Liked by 1 person

    • No it will not, Koji. Very similar medical experiments were performed in Europe, but since the ETO is not part of my research to any great extent, I figured I should stay out of it. I have made it clear (I hope) to the readers that I am proud of the doctor who then turned his life into one of atoning for his actions. Obviously the man was coerced into doing the operations and shows his honorable nature by his actions after the war.

      Liked by 1 person

      • I am no expert on this, but as far as I am aware, medical experiments were not performed by the Germans on Allied military personnel but on the poor people in the concentration camps, mostly Jews, by doctors such as Mengele. Allied flyers, particularly near the end of the war in 1944 and 1945, were more likely to be murdered by German civilians, strangely enough, quite frequently in country areas. Or local Nazis, Gestapo or SS might have them shot if they felt so inclined. I have just watched a really good documentary about airmen in Buchenwald concentration camp. Well in excess of a hundred men of all nationalities were sent there to be worked to death, although the majority, fortunately, survived. Not enough of these German maniacs were punished when we had the chance, although murderers of downed flyers were usually hanged if their guilt could be established.
        Overall, as regards the German forces in general, the Luftwaffe and the Navy were OK, but the rest all had their dark secrets by the end of the war.

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        • As I’ve said previously, I am certainly no expert, especially on the ETO. You are in more of a position to know than I. Glad you could clarify things for us, John.

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  8. Thanks for an up-to-date report honoring those who served. Great work!

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  9. I loved the first part of the post, the last has left me speechless…war is hell.

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    • I figured I HAD to start off with Mike Day’s story or no one would continue to read the rest of post, Mrs P. Sorry to have pulled that on you, but you know I believe all history needs to be recorded and remembered. This WAS a rough one, wasn’t it!?!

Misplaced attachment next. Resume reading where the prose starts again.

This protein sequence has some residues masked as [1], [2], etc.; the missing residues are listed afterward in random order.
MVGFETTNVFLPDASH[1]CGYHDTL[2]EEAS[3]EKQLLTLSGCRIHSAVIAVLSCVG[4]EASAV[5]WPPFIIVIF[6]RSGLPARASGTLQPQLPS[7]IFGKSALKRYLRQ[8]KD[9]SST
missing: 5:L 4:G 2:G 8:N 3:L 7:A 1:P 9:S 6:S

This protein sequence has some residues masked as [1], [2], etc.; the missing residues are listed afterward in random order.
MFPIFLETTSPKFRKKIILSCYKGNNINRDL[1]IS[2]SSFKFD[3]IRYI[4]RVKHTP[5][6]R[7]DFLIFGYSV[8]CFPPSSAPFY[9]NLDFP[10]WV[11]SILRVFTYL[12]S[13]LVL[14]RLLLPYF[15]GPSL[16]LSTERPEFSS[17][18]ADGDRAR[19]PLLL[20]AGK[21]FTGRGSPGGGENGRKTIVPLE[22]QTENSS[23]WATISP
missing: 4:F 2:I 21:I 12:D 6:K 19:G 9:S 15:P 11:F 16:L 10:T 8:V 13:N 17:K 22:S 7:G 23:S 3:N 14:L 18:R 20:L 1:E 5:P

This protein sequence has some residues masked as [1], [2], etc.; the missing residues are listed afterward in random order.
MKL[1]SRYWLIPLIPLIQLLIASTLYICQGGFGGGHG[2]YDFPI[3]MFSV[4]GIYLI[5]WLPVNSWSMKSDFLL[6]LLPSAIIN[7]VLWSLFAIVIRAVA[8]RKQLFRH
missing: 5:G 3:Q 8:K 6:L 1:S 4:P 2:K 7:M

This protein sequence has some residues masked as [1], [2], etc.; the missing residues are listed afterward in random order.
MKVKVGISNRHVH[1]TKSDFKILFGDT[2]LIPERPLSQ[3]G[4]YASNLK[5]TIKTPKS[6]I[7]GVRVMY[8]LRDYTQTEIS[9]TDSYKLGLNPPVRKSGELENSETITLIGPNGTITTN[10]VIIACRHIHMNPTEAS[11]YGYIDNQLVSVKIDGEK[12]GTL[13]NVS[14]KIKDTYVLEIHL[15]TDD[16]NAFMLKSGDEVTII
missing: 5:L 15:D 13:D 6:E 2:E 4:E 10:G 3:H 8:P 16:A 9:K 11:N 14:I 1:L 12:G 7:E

Like

  10. All of these recounts of the history of war are very difficult. As I have been attempting to reestablish my mothers DIC from her first husband who was killed at the Kum River Massacre on 7/16/1950 I shed many tears. The VA no longer has records of her original claim in January 1951 when his remains were found and identified or when she claimed benefits in 1974 after being widowed for the second time. Now she is widowed for the third time leading to my research. I learned more than I ever wanted to know about those men who died (616) on one day being cut of from replacements or retreat.

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    • It is very difficult to deal with the records and claims departments, but I suggest you continue to try. If possible an investigator or attorney might be worth the cost. I am sincerely pulling for you!

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  11. It’s been so long since I’ve visited your blog, or any other blog for that matter. Your first story is so inspiring!

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    • I’m sorry you came back to such a mixture of a post, but the current news was piling up and I felt it needed more research than some of the articles were giving it. I hope you’ll stick around for awhile.